Peanut butter is an affordable source of calories. If you are a hungry athlete who needs 3,000 or more calories a day, you can spend a significant amount of money fueling yourself (especially if you routinely eat protein bars, weight gain shakes and other engineered sports foods).
Peanut butter can fuel your body without breaking the bank. One hundred calories of peanut butter (about 1 tablespoon) costs about 7 cents, far less than 100 calories of other protein sources, such as cottage cheese (55 cents per 100 calories), tuna (60 cents) and deli turkey breast (75 cents).
The cost of 200 calories of peanut butter is about 15 cents, far less than the $1.49 you'd spend on 200 calories of an energy bar ... and generally, the peanut butter is far tastier!
Peanut butter is a source of protein, needed to build and repair muscles. But take note: Peanut butter is not protein-dense. That is, 2 tablespoons of peanut butter -- the amount in an average sandwich -- provides about 7 grams of protein. In comparison, the calorie equivalent of turkey in a sandwich offers about 20 grams of protein.
Athletes who weigh 140 pounds, for example, may need 70 to 100 grams protein per day; 200-pound athletes, 100 to 150 grams. For 100 grams of protein, you'd have to eat the whole jar of peanut butter! Unlikely!
To boost the protein value of peanut butter, simply accompany it with a tall glass of milk: a PB&J sandwich + 16 ounces lowfat milk = 28 grams of protein, a good chunk of your daily requirement.
Milk simultaneously enhances the value of the protein in the peanut butter sandwich. That is, peanuts are low in some of the essential amino acids muscles need for growth and repair. The amino acids in milk (as well as those in the sandwich bread) nicely complement the limited amino acids in peanuts.
Peanut butter is a reasonable source of vitamins, minerals and other health-protective food compounds. For example, peanut butter contains folate, vitamin E, magnesium and resveratrol, all nutrients associated with reduced risk of heart disease.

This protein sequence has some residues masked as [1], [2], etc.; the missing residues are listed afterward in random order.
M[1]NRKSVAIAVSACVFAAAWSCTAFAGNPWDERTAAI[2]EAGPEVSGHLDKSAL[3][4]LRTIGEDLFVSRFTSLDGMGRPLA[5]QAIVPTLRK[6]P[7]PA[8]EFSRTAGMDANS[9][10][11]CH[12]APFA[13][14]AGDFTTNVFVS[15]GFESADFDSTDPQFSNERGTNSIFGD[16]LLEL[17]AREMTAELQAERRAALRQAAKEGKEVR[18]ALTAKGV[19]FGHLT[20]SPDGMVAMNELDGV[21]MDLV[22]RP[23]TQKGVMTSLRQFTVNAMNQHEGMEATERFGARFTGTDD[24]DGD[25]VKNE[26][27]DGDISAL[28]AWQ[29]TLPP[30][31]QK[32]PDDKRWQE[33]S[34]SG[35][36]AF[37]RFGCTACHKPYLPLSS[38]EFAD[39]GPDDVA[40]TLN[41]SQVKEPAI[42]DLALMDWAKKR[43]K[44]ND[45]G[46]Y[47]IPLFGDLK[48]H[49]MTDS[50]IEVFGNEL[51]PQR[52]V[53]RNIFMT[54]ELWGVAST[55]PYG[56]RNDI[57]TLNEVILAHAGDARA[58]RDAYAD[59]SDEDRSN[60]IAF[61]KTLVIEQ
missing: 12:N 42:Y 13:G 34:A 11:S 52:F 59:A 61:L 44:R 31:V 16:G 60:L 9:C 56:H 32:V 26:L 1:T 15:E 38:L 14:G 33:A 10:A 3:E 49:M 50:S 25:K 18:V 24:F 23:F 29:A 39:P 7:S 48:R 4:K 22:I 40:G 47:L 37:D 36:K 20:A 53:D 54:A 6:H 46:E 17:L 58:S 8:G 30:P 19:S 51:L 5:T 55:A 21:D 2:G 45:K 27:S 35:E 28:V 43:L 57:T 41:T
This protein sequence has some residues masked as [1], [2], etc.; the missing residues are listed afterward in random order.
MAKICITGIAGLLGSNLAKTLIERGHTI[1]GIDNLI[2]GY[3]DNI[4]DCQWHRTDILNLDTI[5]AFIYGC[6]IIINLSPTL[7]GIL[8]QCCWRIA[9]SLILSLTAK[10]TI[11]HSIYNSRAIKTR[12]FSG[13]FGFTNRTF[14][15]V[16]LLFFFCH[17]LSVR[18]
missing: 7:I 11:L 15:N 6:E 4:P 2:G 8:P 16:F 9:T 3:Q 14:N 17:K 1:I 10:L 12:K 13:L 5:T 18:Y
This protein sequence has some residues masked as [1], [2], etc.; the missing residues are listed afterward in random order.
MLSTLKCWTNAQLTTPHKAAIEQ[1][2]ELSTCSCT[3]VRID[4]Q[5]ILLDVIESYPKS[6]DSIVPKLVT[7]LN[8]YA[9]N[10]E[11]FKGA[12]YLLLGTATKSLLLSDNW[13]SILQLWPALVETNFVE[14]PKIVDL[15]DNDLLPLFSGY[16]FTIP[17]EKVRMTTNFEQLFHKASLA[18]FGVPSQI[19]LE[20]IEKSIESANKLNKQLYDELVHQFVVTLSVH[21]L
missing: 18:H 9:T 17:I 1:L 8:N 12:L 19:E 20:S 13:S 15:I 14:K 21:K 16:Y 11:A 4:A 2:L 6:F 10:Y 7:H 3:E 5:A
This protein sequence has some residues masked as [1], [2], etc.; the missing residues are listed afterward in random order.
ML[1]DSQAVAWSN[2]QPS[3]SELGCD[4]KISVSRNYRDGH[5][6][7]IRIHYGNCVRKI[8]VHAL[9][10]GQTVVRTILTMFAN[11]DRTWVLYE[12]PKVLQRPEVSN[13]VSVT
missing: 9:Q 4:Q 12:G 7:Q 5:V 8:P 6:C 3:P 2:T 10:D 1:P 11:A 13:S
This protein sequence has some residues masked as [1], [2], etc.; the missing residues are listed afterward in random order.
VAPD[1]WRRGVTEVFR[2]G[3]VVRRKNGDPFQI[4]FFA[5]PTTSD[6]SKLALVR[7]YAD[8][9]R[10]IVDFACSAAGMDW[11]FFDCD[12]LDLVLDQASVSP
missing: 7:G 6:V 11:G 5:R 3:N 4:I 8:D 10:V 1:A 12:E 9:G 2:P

Magnesium is also associated with reduced risk of adult-onset diabetes. Peanut butter offers a small amount of zinc, a mineral important for healing and strengthening the immune system. As an athlete, you need all these nutrients to keep you off the bench and on the playing field.
Peanut butter contains fiber -- not a lot (1 gram per tablespoon), but some. Fiber in food contributes to a feeling of fullness that can help dieters eat less without feeling hungry.
Fiber also promotes regular bowel movements and helps reduce problems with constipation. By enjoying peanut butter on whole-grain bread, you can contribute 6 to 8 grams of fiber toward the recommended target of 20 to 35 grams fiber per day.
Peanuts contain mostly health-protective mono- and polyunsaturated fats. When peanuts are made into commercial peanut butter (such as Skippy or Jif), some of the oil gets converted into a harder, saturated fat. This keeps the oil from separating to the top. The hardened oil, called trans-fat, is less healthful.
But the good news is, commercial peanut butters contain only a tiny amount of trans fats and just a small amount of (naturally occurring) saturated fat. For example, only 3.5 of the 17 grams fat in two tablespoons of Skippy are "bad."
To minimize your intake of even this small amount of unhealthful fat, you can buy all-natural peanut butter. If you dislike the way the oil in this type of peanut butter separates to the top of the jar, simply store the jar upside down. That way, the oil rises to what becomes the bottom of the jar when you turn it over to open it. And if you eat peanut butter daily, you won't have to refrigerate it, thereby making the all-natural peanut butter easier to spread.
Caution: Peanut butter is a poor source of the carbohydrates needed for muscle fuel. Don't try to subsist on peanut butter by the spoonful! Luckily, peanut butter combines nicely with banana, bread, apples, oatmeal, crackers, raisins, and even pasta (as in Thai noodle dishes). These combinations will balance your sports diet.
Copyright: Nancy Clark, MS, RD 9/04
Sports nutritionist Nancy Clark, MS, RD offers nutrition consultations to casual and competitive athletes at her private practice in Healthworks (617-383-6100) in Chestnut Hill, MA. Her "Sports Nutrition Guidebook" ($23) and "Food Guide for Marathoners" ($20) offer abundant information on how to enhance your sports diet. Both books are available at www.nancyclarkrd.com or by sending a check to PO Box 650124, West Newton MA 02465.